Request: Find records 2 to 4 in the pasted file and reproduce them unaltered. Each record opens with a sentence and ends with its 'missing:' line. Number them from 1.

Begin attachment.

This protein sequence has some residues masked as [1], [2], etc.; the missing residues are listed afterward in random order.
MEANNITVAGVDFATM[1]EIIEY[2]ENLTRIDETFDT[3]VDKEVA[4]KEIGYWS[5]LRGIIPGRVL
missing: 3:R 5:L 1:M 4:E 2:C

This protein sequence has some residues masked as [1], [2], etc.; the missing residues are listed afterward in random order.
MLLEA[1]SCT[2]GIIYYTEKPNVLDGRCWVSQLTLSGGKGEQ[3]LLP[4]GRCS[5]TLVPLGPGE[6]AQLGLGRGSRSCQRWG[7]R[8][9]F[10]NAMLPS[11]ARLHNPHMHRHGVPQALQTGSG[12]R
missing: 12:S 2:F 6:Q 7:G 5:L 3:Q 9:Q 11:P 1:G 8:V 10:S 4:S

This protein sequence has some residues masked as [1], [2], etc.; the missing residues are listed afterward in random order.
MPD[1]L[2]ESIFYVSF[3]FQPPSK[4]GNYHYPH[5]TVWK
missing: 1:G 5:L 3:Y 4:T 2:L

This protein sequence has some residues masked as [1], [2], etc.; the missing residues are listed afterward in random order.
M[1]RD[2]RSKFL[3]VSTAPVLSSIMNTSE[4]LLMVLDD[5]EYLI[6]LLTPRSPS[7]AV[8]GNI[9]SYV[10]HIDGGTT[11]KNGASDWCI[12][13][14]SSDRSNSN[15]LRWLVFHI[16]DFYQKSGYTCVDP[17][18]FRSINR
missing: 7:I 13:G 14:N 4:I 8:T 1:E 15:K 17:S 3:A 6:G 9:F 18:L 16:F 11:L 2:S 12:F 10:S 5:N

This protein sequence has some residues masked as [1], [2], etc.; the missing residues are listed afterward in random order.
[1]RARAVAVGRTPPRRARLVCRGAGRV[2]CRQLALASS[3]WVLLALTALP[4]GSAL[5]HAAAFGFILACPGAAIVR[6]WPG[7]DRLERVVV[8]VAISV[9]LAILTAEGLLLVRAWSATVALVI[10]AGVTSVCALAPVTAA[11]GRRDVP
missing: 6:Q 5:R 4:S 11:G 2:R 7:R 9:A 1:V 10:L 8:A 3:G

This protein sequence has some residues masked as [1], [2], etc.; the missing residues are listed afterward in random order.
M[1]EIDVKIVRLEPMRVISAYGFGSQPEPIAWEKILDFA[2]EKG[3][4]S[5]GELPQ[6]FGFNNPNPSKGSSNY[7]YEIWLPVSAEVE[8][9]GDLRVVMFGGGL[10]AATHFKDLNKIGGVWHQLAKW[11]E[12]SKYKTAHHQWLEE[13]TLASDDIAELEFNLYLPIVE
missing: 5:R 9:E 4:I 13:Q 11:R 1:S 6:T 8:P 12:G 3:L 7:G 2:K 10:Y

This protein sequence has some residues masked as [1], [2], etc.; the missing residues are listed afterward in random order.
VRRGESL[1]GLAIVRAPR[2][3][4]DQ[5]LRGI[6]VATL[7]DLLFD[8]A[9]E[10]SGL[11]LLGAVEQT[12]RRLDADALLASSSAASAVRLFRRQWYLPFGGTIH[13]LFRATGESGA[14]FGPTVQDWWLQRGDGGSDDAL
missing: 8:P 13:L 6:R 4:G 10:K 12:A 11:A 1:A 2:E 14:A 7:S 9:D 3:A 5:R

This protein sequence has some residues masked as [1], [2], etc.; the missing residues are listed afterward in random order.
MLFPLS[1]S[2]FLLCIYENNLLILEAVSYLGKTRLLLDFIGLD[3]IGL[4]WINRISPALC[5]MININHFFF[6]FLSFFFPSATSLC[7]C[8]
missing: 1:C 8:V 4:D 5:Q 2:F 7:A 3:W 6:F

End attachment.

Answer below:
This protein sequence has some residues masked as [1], [2], etc.; the missing residues are listed afterward in random order.
MLLEA[1]SCT[2]GIIYYTEKPNVLDGRCWVSQLTLSGGKGEQ[3]LLP[4]GRCS[5]TLVPLGPGE[6]AQLGLGRGSRSCQRWG[7]R[8][9]F[10]NAMLPS[11]ARLHNPHMHRHGVPQALQTGSG[12]R
missing: 12:S 2:F 6:Q 7:G 5:L 3:Q 9:Q 11:P 1:G 8:V 10:S 4:S

This protein sequence has some residues masked as [1], [2], etc.; the missing residues are listed afterward in random order.
MPD[1]L[2]ESIFYVSF[3]FQPPSK[4]GNYHYPH[5]TVWK
missing: 1:G 5:L 3:Y 4:T 2:L

This protein sequence has some residues masked as [1], [2], etc.; the missing residues are listed afterward in random order.
M[1]RD[2]RSKFL[3]VSTAPVLSSIMNTSE[4]LLMVLDD[5]EYLI[6]LLTPRSPS[7]AV[8]GNI[9]SYV[10]HIDGGTT[11]KNGASDWCI[12][13][14]SSDRSNSN[15]LRWLVFHI[16]DFYQKSGYTCVDP[17][18]FRSINR
missing: 7:I 13:G 14:N 4:I 8:T 1:E 15:K 17:S 3:A 6:G 9:F 18:L 16:F 11:L 2:S 12:F 10:S 5:N